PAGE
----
Beyond the River brings to brilliant life the dramatic story of the forgotten heroes of the Ripley, Ohio, line of the Underground Railroad.
From the highest hill above the town of Ripley, Ohio, you can see five bends in the Ohio River. You can see the hills of northern Kentucky and the rooftops of Ripley’s riverfront houses. And you can see what the abolitionist John Rankin saw from his house at the top of that hill, where for nearly forty years he placed a lantern each night to guide fugitive slaves to freedom beyond the river.
In Beyond the River, Ann Hagedorn tells the remarkable story of the participants in the Ripley line of the Underground Railroad, bringing to life the struggles of the men and women, black and white, who fought “the war before the war” along the Ohio River. Determined in their cause, Rankin, his family, and his fellow abolitionists—some of them former slaves themselves—risked their lives to guide thousands of runaways safely across the river into the free state of Ohio, even when a sensational trial in Kentucky threatened to expose the Ripley “conductors.” Rankin, the leader of the Ripley line and one of the early leaders of the antislavery movement, became nationally renowned after the publication of his Letters on American Slavery, a collection of letters he wrote to persuade his brother in Virginia to renounce slavery.
A vivid narrative about memorable people, Beyond the River is an inspiring story of courage and heroism that transports us to another era and deepens our understanding of the great social movement known as the Underground Railroad.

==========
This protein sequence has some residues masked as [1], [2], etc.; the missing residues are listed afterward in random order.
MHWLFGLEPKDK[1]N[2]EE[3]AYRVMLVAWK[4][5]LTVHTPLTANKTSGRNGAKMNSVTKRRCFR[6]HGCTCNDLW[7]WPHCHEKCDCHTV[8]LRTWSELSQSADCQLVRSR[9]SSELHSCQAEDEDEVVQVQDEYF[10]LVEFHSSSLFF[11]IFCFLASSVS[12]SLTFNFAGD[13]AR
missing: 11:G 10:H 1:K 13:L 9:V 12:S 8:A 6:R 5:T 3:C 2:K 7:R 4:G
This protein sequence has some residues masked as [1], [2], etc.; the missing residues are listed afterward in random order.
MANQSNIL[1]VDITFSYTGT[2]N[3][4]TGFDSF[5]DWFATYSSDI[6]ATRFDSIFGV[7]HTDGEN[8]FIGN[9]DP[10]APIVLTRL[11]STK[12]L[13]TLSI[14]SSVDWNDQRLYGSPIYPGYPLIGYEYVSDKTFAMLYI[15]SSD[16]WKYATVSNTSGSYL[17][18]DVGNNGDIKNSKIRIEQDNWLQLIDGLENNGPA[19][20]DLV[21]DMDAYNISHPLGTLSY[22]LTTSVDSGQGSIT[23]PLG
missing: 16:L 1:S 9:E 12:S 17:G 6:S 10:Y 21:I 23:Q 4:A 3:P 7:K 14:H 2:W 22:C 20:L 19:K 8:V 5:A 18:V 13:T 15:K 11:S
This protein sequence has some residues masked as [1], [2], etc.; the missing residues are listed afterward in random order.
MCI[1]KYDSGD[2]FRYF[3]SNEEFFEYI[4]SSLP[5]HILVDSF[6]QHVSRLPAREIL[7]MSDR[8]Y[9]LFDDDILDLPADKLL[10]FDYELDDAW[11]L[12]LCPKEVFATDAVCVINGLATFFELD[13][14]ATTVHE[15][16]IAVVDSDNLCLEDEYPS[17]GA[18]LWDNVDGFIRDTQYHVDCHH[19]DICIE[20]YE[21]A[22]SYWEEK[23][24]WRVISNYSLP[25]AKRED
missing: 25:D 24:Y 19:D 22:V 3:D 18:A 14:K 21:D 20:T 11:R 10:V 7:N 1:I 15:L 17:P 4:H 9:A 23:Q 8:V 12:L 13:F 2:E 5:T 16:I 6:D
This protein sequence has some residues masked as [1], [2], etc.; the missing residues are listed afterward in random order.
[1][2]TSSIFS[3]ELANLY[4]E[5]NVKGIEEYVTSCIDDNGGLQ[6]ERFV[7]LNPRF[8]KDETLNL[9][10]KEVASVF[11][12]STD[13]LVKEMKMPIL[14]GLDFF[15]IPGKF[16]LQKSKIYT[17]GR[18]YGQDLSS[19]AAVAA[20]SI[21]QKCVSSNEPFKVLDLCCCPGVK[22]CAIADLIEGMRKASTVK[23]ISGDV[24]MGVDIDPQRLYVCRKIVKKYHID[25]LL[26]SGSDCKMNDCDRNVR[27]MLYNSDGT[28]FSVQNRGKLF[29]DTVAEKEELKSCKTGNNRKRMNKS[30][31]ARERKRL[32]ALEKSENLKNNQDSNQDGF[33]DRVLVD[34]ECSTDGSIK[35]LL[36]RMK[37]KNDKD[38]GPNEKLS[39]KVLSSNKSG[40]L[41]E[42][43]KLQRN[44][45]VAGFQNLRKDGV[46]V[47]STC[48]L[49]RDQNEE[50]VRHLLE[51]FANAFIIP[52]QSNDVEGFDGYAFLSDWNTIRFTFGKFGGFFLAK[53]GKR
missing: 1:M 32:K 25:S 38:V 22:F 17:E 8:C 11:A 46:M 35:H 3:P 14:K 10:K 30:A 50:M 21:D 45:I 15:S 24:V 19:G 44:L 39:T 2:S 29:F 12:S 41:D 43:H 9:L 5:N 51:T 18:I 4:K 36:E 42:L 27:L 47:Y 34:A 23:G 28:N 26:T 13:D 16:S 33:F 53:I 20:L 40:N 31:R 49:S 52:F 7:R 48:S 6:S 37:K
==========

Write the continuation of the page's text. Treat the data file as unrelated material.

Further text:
Although the title suggests otherwise, this book could serve as a biography of John Rankin, one of Ohio's most active "conductors" on the Underground Railroad. Rankin (1793 1886), a Presbyterian minister and abolitionist in Ripley, where the Ohio River separated the free state of Ohio from the slave state of Kentucky, was equally well-known among the enslaved and their enslavers. To runaway blacks, Rankin's house was a gateway to freedom atop Ripley's highest hill. To slaveholders in Kentucky, Rankin was a formidable force in the borderland war with Ripley, that "abolitionist hellhole," on the other side of the river. One of the earliest leaders in the antislavery movement, Rankin published his Letters on AmericanSlaveryin 1823, which became standard reading for American antislavery advocates. Hagedorn (Ransom: The Untold Story of International Kidnapping) brings to life the story of Rankin, his family, free blacks and the other forgotten heroes on the front line who assisted hundreds of blacks on the trek to freedom. Rankin's story is inspiring, but often not as captivating as those of the other heroes who are secondary characters here. The author brilliantly chronicles threats of midnight assassins, riots in Cincinnati and a pivotal trial in Kentucky in the 1830s, and a slave woman's nighttime escape across the icy river with her two-year-old (and the woman's risky return across the Ohio three years later to rescue her daughter and seven grandchildren from a Kentucky slaveholder). Hagedorn's decision to relocate to Ripley during the book's completion no doubt inspired her immediate and vivid prose, bringing these historical figures to a wider audience.
Beyond the River
Ann Hagedorn does a masterful job bringing Rankin, Parker and the Abolitionists to life. She is an historian whose passion for her subject is palpable. Her truths are bracing and fresh.